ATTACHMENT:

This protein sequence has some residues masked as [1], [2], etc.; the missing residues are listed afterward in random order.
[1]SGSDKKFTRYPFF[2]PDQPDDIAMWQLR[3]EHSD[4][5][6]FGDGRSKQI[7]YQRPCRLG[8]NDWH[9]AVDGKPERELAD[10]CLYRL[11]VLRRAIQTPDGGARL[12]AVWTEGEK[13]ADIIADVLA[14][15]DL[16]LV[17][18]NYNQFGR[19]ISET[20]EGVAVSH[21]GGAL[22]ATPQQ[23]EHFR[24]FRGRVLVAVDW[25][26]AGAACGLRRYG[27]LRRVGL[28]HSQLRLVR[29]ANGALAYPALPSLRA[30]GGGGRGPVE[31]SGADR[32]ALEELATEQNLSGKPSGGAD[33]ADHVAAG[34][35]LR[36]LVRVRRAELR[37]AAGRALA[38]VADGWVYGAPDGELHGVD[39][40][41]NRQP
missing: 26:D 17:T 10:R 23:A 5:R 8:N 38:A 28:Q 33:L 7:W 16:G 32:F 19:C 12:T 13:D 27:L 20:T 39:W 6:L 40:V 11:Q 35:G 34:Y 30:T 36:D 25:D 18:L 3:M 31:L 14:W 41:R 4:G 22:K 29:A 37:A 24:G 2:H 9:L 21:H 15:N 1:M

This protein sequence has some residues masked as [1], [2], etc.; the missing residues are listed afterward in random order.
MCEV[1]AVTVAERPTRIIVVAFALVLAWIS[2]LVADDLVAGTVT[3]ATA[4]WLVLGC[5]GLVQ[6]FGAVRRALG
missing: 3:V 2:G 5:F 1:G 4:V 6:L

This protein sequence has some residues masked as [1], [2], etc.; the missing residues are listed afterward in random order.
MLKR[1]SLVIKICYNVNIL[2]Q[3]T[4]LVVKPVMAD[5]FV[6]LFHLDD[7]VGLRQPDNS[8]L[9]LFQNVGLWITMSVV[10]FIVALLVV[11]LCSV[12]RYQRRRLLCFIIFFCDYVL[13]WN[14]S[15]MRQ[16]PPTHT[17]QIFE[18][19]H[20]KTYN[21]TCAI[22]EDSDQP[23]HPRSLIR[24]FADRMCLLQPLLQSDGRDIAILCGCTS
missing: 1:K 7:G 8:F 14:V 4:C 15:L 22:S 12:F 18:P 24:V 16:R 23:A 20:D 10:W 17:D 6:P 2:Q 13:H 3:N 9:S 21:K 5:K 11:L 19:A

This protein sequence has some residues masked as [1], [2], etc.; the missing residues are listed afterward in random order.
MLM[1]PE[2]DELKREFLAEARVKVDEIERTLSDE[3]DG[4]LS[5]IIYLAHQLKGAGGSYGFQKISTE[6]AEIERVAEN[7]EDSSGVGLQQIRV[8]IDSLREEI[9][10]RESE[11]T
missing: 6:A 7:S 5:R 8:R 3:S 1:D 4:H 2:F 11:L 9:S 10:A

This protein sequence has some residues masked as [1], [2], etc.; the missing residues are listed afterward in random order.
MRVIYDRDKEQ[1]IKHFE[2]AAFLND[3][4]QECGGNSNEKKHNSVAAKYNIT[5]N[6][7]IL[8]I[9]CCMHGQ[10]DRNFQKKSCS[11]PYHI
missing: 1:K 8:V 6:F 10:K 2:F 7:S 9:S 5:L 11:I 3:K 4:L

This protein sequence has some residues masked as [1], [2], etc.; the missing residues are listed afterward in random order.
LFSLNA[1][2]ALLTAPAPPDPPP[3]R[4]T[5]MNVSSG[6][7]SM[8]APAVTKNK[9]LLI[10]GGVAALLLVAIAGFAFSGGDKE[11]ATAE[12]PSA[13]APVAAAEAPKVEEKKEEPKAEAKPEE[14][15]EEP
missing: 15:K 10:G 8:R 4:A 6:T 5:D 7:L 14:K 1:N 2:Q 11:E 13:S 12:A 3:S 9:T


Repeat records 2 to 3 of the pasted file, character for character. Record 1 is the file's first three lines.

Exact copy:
This protein sequence has some residues masked as [1], [2], etc.; the missing residues are listed afterward in random order.
MCEV[1]AVTVAERPTRIIVVAFALVLAWIS[2]LVADDLVAGTVT[3]ATA[4]WLVLGC[5]GLVQ[6]FGAVRRALG
missing: 3:V 2:G 5:F 1:G 4:V 6:L

This protein sequence has some residues masked as [1], [2], etc.; the missing residues are listed afterward in random order.
MLKR[1]SLVIKICYNVNIL[2]Q[3]T[4]LVVKPVMAD[5]FV[6]LFHLDD[7]VGLRQPDNS[8]L[9]LFQNVGLWITMSVV[10]FIVALLVV[11]LCSV[12]RYQRRRLLCFIIFFCDYVL[13]WN[14]S[15]MRQ[16]PPTHT[17]QIFE[18][19]H[20]KTYN[21]TCAI[22]EDSDQP[23]HPRSLIR[24]FADRMCLLQPLLQSDGRDIAILCGCTS
missing: 1:K 7:G 8:F 14:V 4:C 15:L 22:S 12:F 18:P 24:V 16:R 23:A 20:D 10:W 17:D 6:P 2:Q 13:H 3:N 9:S 21:K 5:K 11:L 19:A